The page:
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Sheffield to Rotherham tram-train delayed

The launch date for the tram-train pilot running between Sheffield and Rotherham has been delayed again – with no new date set.

The plan for flexible vehicles to run on both rail and tram networks, using the freight route from Rotherham and then joining the Sheffield Supertram network at Meadowhall South, was scheduled to launch in spring of 2016, after being delayed from 2015. Now the £60m project, to be operated by Stagecoach, will no longer meet even that new deadline, due to problems with the design work to adapt the heavy rail network to allow tram-train style service.

When it is up and running, three trams an hour will run all day from Sheffield city centre through the redeveloped Rotherham Central station to Parkgate retail park.

The pilot project was originally announced by the Department for Transport in May 2012, with final approval for the contracts between the project partners (SYPTE , the DfT, Network Rail, Northern Rail and Stagecoach Supertram) granted in June 2013. The original announcement said the project “will see tram-trains operating between the cities of Rotherham and Sheffield from 2015”.

A joint statement from SYPTE (the South Yorkshire Passenger Transport Executive) and Network Rail announcing the delay said: “Network Rail, who are responsible for these works, are presently undertaking a detailed assessment of their delivery programme, and the project partners are committed to working with Network Rail to mitigate the delay as far as possible. Some of the delay arises from the project’s relationship with other heavy rail investment programmes in order to maximise efficiencies, such as signalling control.

“Good progress is being made on other aspects of the project, with vehicles being manufactured and works to the tramway and depot to accommodate tram-trains well underway.”

Carillion have been working on design and establishment works for the project, including a stop at Stonerow Way, the road that runs behind Parkgate Shopping retail park, and the lowering of tracks at three bridges to accommodate overhead power lines. At the redeveloped station in Rotherham town centre additional platforms and access ramps will also be constructed.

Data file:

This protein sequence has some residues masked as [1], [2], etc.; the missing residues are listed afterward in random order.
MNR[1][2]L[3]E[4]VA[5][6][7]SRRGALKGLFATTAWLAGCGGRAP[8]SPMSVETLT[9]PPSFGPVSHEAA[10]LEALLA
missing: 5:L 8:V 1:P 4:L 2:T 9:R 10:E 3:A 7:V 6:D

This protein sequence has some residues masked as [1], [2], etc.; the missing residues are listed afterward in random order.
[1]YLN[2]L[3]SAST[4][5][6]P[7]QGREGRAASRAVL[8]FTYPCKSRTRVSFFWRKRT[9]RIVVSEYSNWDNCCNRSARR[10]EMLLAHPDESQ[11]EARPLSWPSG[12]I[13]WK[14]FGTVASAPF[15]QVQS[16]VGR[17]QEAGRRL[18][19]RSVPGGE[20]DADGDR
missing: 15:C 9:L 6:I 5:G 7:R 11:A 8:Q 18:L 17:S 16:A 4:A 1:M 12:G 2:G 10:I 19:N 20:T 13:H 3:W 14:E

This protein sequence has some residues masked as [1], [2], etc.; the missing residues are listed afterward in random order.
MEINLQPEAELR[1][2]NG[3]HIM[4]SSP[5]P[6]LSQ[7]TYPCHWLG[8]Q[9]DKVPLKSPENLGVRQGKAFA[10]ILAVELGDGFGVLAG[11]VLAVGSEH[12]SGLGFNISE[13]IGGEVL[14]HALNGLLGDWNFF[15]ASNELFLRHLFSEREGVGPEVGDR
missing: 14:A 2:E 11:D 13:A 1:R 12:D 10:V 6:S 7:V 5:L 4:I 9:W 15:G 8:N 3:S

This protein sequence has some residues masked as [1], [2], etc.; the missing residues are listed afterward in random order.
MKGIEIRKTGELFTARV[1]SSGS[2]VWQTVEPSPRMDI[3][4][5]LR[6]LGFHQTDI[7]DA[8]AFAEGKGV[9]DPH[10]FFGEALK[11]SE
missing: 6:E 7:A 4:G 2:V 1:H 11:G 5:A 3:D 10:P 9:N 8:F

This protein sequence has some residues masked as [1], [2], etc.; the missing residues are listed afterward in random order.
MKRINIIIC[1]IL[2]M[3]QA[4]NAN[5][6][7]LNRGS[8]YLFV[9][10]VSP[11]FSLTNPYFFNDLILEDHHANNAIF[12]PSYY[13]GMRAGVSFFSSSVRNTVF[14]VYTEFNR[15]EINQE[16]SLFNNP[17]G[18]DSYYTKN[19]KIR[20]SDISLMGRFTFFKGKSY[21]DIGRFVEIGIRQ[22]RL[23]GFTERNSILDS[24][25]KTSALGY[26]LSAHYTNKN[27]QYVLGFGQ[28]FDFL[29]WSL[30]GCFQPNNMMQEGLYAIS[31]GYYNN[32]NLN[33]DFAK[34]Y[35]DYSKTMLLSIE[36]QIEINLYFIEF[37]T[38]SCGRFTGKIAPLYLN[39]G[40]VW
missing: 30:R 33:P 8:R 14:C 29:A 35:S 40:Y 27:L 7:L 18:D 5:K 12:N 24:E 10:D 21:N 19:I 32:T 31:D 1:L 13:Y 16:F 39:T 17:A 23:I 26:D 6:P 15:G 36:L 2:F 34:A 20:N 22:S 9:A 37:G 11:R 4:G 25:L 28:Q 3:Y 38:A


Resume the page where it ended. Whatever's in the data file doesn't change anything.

Last year RTM spoke to Dr Paul Allen, assistant director of the Institute of Rail Research at the University of Huddersfield and project manager for work on an optimal interface for the tram-train pilot in Sheffield, who explained some of the challenges in adapting vehicles to run on both light and heavy rail networks.

Tram-train’s proponents hope to eventually emulate the success of cities like Kassel and Karlsruhe in Germany, and Mulhouse in France, where it has proven very successful.

268 Karlsruhe tram train copyright Gregorius Mundus

(Above photo from Karlsruhe: Gregorius Mundus. Creative Commons)

SYPTE is procuring seven new dual voltage vehicles (750V DC and 25kV AC) for the pilot project from Vossloh España, using tram-trains that are part of the Citylink family, as are being provided to Karlsruhe.

IMG 9849

(Above: Former transport minister Norman Baker at the announcement of the Vossloh deal last summer. Picture: SYPTE)

Vossloh is building the new tram-trains at its Albuixech plant near Valencia and will deliver them next year. Maintenance will be by Vossloh at the existing Nunnery depot.

Each three-section Citylink vehicle is 37.2m long, 2.65m wide and they have low-floor doors.

Sheffield tram train from Vossloh

The Sheffield tram network has some tight curves and tough gradients, presenting unique challenges for the vehicles, which have on-board systems for both tramway and heavy rail operations.

A revised timetable for the launch of Sheffield to Rotherham tram-trains is due to be announced before the end of this year.

Other areas considering the feasibility of train-tram service include Greater Manchester, which last year approved plans to develop a train-tram strategy, and West Yorkshire where the all-party parliamentary light rail group was pushing for a tram-train link from Leeds to Leeds-Bradford International Airport.